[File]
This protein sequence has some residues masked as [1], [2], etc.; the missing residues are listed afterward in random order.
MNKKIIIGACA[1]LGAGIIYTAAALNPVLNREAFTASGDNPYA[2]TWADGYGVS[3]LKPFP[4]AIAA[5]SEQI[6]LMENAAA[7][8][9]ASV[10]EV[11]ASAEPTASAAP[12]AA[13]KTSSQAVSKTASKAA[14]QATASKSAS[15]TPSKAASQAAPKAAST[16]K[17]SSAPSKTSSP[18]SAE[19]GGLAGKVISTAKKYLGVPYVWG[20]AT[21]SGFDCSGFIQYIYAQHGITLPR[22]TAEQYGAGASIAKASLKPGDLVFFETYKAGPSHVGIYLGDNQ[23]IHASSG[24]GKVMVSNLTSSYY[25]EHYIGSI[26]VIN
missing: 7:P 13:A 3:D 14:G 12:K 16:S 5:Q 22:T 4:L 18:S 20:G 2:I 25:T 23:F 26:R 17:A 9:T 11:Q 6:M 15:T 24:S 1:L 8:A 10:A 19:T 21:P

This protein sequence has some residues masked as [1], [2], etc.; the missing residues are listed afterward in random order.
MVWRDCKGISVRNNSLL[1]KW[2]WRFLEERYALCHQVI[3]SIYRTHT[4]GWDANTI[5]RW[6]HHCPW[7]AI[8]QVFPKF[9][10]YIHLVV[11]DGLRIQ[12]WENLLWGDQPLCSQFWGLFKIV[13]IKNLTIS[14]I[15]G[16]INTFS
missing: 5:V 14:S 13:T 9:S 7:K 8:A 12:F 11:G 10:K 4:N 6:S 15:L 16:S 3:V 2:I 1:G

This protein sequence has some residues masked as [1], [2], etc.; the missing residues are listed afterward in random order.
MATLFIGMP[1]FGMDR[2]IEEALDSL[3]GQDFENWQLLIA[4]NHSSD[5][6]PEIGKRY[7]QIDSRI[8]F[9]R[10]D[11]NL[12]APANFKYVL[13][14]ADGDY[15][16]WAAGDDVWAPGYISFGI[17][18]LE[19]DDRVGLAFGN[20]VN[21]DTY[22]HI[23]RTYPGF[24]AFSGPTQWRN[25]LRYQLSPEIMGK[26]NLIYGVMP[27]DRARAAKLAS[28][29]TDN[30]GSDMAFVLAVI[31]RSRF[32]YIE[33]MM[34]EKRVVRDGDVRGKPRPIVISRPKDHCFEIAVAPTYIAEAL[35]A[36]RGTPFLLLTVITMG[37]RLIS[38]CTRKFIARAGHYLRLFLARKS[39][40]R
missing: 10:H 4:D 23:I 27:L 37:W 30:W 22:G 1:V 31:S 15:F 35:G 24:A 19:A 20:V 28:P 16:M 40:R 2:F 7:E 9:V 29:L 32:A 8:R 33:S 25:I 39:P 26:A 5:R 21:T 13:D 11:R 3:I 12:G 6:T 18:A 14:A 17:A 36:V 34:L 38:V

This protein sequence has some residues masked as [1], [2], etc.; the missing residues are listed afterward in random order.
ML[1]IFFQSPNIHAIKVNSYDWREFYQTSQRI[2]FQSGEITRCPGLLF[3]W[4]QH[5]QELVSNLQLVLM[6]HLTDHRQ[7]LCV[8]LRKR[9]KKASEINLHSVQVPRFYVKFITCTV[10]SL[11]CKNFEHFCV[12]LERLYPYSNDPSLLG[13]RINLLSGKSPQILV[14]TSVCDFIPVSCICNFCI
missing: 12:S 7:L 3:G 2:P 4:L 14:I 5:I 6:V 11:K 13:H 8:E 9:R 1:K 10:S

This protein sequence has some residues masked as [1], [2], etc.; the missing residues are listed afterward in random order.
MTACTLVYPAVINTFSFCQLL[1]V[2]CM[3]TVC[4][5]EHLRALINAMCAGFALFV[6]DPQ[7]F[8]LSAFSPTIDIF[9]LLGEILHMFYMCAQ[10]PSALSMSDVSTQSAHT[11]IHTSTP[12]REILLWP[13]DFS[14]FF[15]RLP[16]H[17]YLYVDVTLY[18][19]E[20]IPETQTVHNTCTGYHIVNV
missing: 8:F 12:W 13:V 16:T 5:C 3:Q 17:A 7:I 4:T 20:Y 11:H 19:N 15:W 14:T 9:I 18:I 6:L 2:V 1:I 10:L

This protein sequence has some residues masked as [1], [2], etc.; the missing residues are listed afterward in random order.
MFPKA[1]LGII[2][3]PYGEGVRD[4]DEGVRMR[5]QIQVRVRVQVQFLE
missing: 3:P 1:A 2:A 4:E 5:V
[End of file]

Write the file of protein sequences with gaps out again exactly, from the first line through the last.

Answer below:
This protein sequence has some residues masked as [1], [2], etc.; the missing residues are listed afterward in random order.
MNKKIIIGACA[1]LGAGIIYTAAALNPVLNREAFTASGDNPYA[2]TWADGYGVS[3]LKPFP[4]AIAA[5]SEQI[6]LMENAAA[7][8][9]ASV[10]EV[11]ASAEPTASAAP[12]AA[13]KTSSQAVSKTASKAA[14]QATASKSAS[15]TPSKAASQAAPKAAST[16]K[17]SSAPSKTSSP[18]SAE[19]GGLAGKVISTAKKYLGVPYVWG[20]AT[21]SGFDCSGFIQYIYAQHGITLPR[22]TAEQYGAGASIAKASLKPGDLVFFETYKAGPSHVGIYLGDNQ[23]IHASSG[24]GKVMVSNLTSSYY[25]EHYIGSI[26]VIN
missing: 7:P 13:A 3:D 14:G 12:K 16:S 5:Q 22:T 4:L 18:S 20:G 2:I 25:T 23:F 26:R 17:A 9:T 11:Q 6:M 15:T 24:S 1:L 8:A 10:A 19:T 21:P

This protein sequence has some residues masked as [1], [2], etc.; the missing residues are listed afterward in random order.
MVWRDCKGISVRNNSLL[1]KW[2]WRFLEERYALCHQVI[3]SIYRTHT[4]GWDANTI[5]RW[6]HHCPW[7]AI[8]QVFPKF[9][10]YIHLVV[11]DGLRIQ[12]WENLLWGDQPLCSQFWGLFKIV[13]IKNLTIS[14]I[15]G[16]INTFS
missing: 5:V 14:S 13:T 9:S 7:K 8:A 12:F 11:G 10:K 4:N 6:S 15:L 16:S 3:V 2:I 1:G

This protein sequence has some residues masked as [1], [2], etc.; the missing residues are listed afterward in random order.
MATLFIGMP[1]FGMDR[2]IEEALDSL[3]GQDFENWQLLIA[4]NHSSD[5][6]PEIGKRY[7]QIDSRI[8]F[9]R[10]D[11]NL[12]APANFKYVL[13][14]ADGDY[15][16]WAAGDDVWAPGYISFGI[17][18]LE[19]DDRVGLAFGN[20]VN[21]DTY[22]HI[23]RTYPGF[24]AFSGPTQWRN[25]LRYQLSPEIMGK[26]NLIYGVMP[27]DRARAAKLAS[28][29]TDN[30]GSDMAFVLAVI[31]RSRF[32]YIE[33]MM[34]EKRVVRDGDVRGKPRPIVISRPKDHCFEIAVAPTYIAEAL[35]A[36]RGTPFLLLTVITMG[37]RLIS[38]CTRKFIARAGHYLRLFLARKS[39][40]R
missing: 10:H 4:D 23:I 27:L 37:W 30:W 22:G 1:V 31:S 15:F 35:G 24:A 19:A 20:V 28:P 16:M 40:R 2:F 7:E 9:V 29:L 32:A 8:R 33:S 25:I 39:P 26:A 5:R 21:T 13:D 11:R 3:I 12:G 6:T 18:A 14:A 17:A 36:V 34:L 38:V

This protein sequence has some residues masked as [1], [2], etc.; the missing residues are listed afterward in random order.
ML[1]IFFQSPNIHAIKVNSYDWREFYQTSQRI[2]FQSGEITRCPGLLF[3]W[4]QH[5]QELVSNLQLVLM[6]HLTDHRQ[7]LCV[8]LRKR[9]KKASEINLHSVQVPRFYVKFITCTV[10]SL[11]CKNFEHFCV[12]LERLYPYSNDPSLLG[13]RINLLSGKSPQILV[14]TSVCDFIPVSCICNFCI
missing: 12:S 7:L 3:G 2:P 4:L 14:I 5:I 6:V 11:K 13:H 8:E 9:R 1:K 10:S

This protein sequence has some residues masked as [1], [2], etc.; the missing residues are listed afterward in random order.
MTACTLVYPAVINTFSFCQLL[1]V[2]CM[3]TVC[4][5]EHLRALINAMCAGFALFV[6]DPQ[7]F[8]LSAFSPTIDIF[9]LLGEILHMFYMCAQ[10]PSALSMSDVSTQSAHT[11]IHTSTP[12]REILLWP[13]DFS[14]FF[15]RLP[16]H[17]YLYVDVTLY[18][19]E[20]IPETQTVHNTCTGYHIVNV
missing: 8:F 12:W 13:V 16:T 5:C 3:Q 17:A 7:I 4:T 20:Y 11:H 19:N 15:W 14:T 9:I 18:I 6:L 2:V 1:I 10:L

This protein sequence has some residues masked as [1], [2], etc.; the missing residues are listed afterward in random order.
MFPKA[1]LGII[2][3]PYGEGVRD[4]DEGVRMR[5]QIQVRVRVQVQFLE
missing: 3:P 1:A 2:A 4:E 5:V